Belatedly, I want to join the discussion about the extraterritorial application of the Convention Against Torture (CAT), about which Jack commented on Friday, drawing on an article by Charlie Savage earlier in the week.
Latest in Relationship between LOAC and IHRL
Diane Webber, a British lawyer who recently did a lengthy study of detention law in a variety of countries, writes in with the following account of the European Court of Human Rights decision earlier this month in Hassan v. United Kingdom (ECHR Application No.
Transatlantic Dialogue on Int'l Law and Armed Conflict: Geoff Corn on Battlefield Regulation and Crime
Continuing our coverage of the Transatlantic Dialogue on International Law and Armed Conflict, Lawfare is pleased to publish the discussion paper for the conference that Geoff Corn (South Texas) produced on the topic of how criminal responsibility relates to battlefield regulation.
Squaring the Circle: The Intersection of Battlefield Regulation and Criminal Responsibility
During our conference,
Transatlantic Dialogue on Int'l Law and Armed Conflict: Lawrence Hill-Cawthorne Responds to Sarah Cleveland
The newest installment in the Transatlantic Dialogue series (see here) has gone live at EJIL:Talk!. It is from Lawrence Hill-Cawthorne (U.
The next installment in the series of posts derived from this summer's Transatlantic Dialogue on International Law and Armed Conflict is now live at the ICRC's Intercross blog. It is from Ken Watkin, and it concerns the overlap of IHL and IHRL. A taste:
The Stimson Center released today the report of its Task Force on US Drone Policy. The ten-member task force, of which I was a member, was chaired by General John Abizaid and Rosa Brooks. The report makes eight recommendations for overhauling US drone strategy; improving oversight, accountability, transparency and clarifying the international legal framework applicable to lethal drones; and improving export controls for drone technology.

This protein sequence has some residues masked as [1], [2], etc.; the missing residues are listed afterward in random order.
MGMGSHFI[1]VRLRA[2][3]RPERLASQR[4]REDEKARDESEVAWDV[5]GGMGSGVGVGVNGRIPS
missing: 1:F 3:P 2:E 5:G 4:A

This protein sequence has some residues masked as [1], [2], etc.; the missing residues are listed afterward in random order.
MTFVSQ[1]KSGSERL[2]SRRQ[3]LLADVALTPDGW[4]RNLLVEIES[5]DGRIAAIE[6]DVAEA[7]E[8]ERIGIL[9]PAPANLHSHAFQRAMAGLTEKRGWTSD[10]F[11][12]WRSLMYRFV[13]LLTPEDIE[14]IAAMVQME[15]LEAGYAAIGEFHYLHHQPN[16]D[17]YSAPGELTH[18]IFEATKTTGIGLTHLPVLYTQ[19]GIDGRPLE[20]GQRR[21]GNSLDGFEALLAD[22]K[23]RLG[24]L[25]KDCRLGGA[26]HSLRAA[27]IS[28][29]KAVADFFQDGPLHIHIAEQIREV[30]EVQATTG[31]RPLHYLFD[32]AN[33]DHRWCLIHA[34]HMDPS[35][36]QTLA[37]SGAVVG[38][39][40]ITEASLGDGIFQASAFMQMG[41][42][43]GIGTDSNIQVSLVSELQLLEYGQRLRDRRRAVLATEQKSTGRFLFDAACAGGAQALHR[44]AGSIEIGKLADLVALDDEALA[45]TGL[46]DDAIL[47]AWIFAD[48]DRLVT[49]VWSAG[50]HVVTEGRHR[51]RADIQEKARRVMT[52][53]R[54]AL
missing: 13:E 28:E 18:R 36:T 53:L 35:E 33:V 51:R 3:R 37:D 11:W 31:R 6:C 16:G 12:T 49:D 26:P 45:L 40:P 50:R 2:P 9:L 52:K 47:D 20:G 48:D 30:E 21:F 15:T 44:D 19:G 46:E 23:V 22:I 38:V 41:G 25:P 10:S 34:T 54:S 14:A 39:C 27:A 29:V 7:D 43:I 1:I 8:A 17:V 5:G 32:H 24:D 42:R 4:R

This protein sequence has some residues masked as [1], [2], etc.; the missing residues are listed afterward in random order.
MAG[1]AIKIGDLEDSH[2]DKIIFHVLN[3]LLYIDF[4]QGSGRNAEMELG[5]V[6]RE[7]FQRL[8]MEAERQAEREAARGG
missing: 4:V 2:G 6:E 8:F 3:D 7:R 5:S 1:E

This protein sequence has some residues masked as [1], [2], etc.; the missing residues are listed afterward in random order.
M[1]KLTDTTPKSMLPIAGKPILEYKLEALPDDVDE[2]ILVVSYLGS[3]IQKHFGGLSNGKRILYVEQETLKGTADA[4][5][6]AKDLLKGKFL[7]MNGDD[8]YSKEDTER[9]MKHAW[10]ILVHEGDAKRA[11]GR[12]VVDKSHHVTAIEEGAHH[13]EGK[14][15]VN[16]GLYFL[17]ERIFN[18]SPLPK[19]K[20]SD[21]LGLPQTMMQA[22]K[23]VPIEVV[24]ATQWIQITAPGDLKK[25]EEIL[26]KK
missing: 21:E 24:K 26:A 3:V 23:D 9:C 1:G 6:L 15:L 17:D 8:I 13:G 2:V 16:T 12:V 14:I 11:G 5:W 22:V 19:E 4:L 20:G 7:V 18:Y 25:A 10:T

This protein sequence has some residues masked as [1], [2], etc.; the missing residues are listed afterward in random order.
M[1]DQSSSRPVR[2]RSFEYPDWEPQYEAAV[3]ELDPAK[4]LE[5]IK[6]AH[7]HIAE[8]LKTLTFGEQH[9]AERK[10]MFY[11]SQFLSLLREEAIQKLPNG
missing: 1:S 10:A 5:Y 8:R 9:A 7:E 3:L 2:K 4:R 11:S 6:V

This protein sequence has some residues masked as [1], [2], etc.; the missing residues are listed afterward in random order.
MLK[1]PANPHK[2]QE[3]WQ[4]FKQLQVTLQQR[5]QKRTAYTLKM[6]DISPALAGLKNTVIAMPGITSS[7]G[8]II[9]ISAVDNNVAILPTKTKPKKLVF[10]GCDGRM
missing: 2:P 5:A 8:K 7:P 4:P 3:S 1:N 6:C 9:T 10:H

Among the issues separating the American understanding of international law regarding transnational non-state actor armed groups from that of the "international community" (or at least an influential and significant part of UN officialdom, international law academics, international tribunals, international human rights NGOs, and governments particularly in Europe) is whether it is even possible for a non-state actor to mount an "armed attack" against a state, within the meaning of the UN Charter.
Our friends at the ICRC DC delegation have a wonderful blog, intercross, and often use it to host brief exchanges among scholars and practitioners on current IHL and IHL-related issues.
Criticizing the US stance on human rights treaties is practically an international sport, as evidenced by the bruising reception the UN Human Rights Committee (HRC) gave to a US delegation last week. As Bobby reported here, the US disappointed the HRC by declining to agree with former State Department Legal Adviser Harold Koh’s recently disclosed memos urging extraterritorial application of the International Covenant on Civil and Political Rights (ICCPR) and the Convention Against Torture (see my earlier
I’m usually a big fan of Ben’s cogent observations on Washington’s folkways. Unfortunately, I can’t be as enthusiastic about Ben’s reply to my earlier post on Harold Koh’s memos regarding extraterritoriality of human rights treaties. Ben overstates the duration of the United States’ position against extraterritoriality. He also includes some pokes at Koh’s service as “L” that cry out for additional context.
First, the US position lacks the pedigree that Ben claims. T